• Downtown Winston-Salem plays home to the 2015 RiverRun International Film Festival from Thursday, April 16, through Sunday, April 26. Founded in Brevard in 1998 by actor Vincent D’Onofrio (Full Metal Jacket; Men in Black) and his father Gene, the festival name was inspired by the French Broad River. RiverRun then moved east in 2003 under the direction of Dale Pollock, then the dean of the School of Filmmaking at the University of North Carolina School of the Arts.
Festival highlights for 2015 include screenings of Manglehorn, starring Al Pacino and written and directed by David Gordon Green (All the Real Girls; Pineapple Express); People Places Things, starring Jemaine Clement (What We Do in the Shadows) and Jessica Williams (TV’s The Daily Show); and a six-film Spotlight on Black American Cinema from 1971-91, featuring such works as John Singleton’s Boyz n the Hood and Charles Burnett’s Killer of Sheep. riverrunfilm.com
• The 2015 Indie Grits Festival takes place Wednesday, April 15, through Sunday, April 19, in Columbia, S.C. Hosted by The Nickelodeon Theatre, South Carolina’s lone nonprofit art house theater, Indie Grits began in 2007 as a DIY film festival and also offers art, technology and music events. This year’s film selections include eight documentary features, two narrative features and over 60 short films from a variety of genres. This year also marks the first time the festival has a theme: “Future Perfect” encourages all involved with Indie Grits to look at the years to come with creative thought and an ownership of how life can turn out. indiegrits.com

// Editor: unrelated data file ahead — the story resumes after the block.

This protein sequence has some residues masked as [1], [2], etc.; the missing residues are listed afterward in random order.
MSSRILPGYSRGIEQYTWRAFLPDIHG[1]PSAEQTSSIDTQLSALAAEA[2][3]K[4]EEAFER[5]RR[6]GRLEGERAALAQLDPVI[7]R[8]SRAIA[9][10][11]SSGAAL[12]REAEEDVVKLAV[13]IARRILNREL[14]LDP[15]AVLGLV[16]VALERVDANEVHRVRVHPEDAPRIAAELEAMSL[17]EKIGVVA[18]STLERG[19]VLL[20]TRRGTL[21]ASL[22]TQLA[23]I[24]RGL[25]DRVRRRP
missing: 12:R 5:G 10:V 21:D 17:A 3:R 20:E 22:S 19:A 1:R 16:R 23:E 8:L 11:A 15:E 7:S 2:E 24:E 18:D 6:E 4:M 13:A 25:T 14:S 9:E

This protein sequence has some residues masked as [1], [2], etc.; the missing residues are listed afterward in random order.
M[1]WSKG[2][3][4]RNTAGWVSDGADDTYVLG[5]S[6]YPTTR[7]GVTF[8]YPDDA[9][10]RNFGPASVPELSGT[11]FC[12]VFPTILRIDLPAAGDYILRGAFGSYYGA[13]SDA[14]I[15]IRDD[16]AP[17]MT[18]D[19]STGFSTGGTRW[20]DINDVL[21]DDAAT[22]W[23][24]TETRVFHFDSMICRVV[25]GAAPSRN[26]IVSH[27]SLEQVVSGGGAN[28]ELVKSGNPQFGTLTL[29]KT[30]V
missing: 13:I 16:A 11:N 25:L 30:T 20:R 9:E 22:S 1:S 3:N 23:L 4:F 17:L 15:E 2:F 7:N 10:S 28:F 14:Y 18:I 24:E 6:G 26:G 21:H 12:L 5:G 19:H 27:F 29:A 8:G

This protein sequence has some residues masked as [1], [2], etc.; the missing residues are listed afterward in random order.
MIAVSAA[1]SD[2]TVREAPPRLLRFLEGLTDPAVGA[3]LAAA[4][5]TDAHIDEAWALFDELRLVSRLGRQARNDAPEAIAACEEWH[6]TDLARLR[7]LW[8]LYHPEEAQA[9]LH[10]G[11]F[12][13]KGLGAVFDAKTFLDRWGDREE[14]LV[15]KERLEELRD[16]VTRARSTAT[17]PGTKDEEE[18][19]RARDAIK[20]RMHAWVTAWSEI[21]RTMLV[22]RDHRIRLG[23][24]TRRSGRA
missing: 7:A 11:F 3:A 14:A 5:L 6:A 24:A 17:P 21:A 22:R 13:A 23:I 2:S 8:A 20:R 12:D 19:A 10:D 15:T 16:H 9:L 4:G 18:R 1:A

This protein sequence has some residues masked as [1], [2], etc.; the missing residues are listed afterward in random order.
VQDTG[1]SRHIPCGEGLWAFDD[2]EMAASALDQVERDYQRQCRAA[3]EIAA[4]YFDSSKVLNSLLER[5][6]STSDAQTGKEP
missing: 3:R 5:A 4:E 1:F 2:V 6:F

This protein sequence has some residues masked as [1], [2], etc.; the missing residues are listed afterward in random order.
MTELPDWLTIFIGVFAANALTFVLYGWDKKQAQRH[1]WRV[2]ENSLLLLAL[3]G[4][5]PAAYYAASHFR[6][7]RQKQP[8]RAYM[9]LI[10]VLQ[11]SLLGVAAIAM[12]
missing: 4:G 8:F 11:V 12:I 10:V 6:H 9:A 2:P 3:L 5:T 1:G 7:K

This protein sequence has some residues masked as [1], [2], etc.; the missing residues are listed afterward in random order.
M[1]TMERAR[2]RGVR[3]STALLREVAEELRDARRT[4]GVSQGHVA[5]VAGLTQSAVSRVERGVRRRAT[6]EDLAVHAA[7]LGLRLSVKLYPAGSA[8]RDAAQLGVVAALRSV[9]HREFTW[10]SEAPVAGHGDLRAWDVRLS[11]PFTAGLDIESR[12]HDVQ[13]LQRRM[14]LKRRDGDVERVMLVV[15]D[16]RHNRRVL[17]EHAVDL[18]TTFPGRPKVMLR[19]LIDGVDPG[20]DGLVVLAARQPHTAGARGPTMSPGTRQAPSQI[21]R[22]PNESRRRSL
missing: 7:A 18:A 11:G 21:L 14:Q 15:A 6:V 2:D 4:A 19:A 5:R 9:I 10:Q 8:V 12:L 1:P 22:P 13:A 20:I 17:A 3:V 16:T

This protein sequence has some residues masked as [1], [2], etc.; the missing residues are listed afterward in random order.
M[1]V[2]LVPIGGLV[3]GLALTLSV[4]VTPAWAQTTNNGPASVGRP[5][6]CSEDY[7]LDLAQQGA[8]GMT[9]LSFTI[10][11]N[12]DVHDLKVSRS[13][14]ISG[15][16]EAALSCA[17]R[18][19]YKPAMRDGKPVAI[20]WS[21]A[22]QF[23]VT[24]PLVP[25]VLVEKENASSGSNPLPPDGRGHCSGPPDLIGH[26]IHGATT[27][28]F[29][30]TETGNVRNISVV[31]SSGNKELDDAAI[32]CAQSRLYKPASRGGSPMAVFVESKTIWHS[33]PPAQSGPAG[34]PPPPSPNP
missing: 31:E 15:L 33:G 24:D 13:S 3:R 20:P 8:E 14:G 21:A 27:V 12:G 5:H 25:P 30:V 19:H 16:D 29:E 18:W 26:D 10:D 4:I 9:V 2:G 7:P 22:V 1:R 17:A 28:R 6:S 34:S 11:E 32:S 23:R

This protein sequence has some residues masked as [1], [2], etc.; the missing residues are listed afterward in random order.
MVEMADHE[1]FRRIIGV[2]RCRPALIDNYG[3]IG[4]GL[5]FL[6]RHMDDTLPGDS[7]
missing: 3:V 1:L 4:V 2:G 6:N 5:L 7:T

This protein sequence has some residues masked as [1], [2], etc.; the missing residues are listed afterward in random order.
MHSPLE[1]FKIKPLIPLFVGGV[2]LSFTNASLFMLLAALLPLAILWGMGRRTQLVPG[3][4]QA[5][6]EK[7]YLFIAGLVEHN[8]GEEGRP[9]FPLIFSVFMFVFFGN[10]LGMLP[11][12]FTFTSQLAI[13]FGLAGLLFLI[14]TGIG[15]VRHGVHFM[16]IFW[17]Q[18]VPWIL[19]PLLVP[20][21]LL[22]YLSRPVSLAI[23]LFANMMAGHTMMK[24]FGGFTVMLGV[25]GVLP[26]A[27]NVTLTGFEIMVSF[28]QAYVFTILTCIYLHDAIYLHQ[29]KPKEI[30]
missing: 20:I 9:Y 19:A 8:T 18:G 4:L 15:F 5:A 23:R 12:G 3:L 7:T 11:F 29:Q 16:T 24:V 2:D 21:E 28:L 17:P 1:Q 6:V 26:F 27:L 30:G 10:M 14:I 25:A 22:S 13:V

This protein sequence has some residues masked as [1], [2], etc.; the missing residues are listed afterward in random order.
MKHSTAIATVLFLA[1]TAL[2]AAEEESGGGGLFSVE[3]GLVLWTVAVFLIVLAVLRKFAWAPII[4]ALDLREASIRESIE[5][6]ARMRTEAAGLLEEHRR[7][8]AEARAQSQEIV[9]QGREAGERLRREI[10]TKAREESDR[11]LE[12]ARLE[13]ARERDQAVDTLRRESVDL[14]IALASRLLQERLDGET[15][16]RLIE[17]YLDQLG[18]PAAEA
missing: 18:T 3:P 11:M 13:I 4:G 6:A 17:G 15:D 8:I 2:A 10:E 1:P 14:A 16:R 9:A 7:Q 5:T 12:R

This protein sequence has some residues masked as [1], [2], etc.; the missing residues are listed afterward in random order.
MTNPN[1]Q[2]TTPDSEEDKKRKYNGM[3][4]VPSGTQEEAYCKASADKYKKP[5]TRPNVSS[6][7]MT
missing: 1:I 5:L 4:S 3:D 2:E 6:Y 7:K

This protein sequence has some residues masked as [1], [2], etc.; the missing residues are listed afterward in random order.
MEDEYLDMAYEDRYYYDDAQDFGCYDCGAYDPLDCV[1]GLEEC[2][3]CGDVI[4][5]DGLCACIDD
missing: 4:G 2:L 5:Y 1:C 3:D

• The Brevard Music Center and the WNC Film Society will collaborate during the music center’s season and throughout the year on projects that explore the role of music in film. Interdisciplinary activities will include film screenings, lectures, panel discussions, concerts and other events. “Melody Defines Story in Short Films,” the first project of this partnership, takes place Thursday, July 9, and will be followed by a panel discussion with industry experts. brevardmusic.org
• The newly established N.C. Film and Entertainment Grant has awarded funds to three in-state projects. The grant provides financial aid to attract productions that will stimulate economic activity and create jobs in North Carolina. Companies receive no money upfront and must meet direct in-state spending requirements to qualify for funds. Under The Dome will continue its Wilmington-based production for a third season. The CBS series is an adaptation of Stephen King’s novel of the same name and examines how the citizens of the fictional Chester’s Mill react when a giant dome is placed over their town. Additional filming takes place in Burgaw and Southport, and the eligible grant amount is $5 million.
An untitled Lionsgate Television Project will receive eligible grant amount of $4 million and is expected to shoot in Western North Carolina. The third production is the feature film Late in the Season, which, according to its IMDb page, is about “a 31-year-old Seattle stockbroker with a mysterious past who walks on to a small North Carolina college basketball team and inspires his struggling teammates’ lives with hope as they reach for a championship.” The film is written and directed by actor Gary Hershberger (Sneakers; TV’s Twin Peaks) and stars Kevin Sorbo (TV’s Hercules) and Fred Thompson (TV’s Law & Order). It will be shot primarily on the campus of Davidson College and the greater Charlotte area, and receive an eligible grant amount of $1 million.
Send your local film news to email@example.com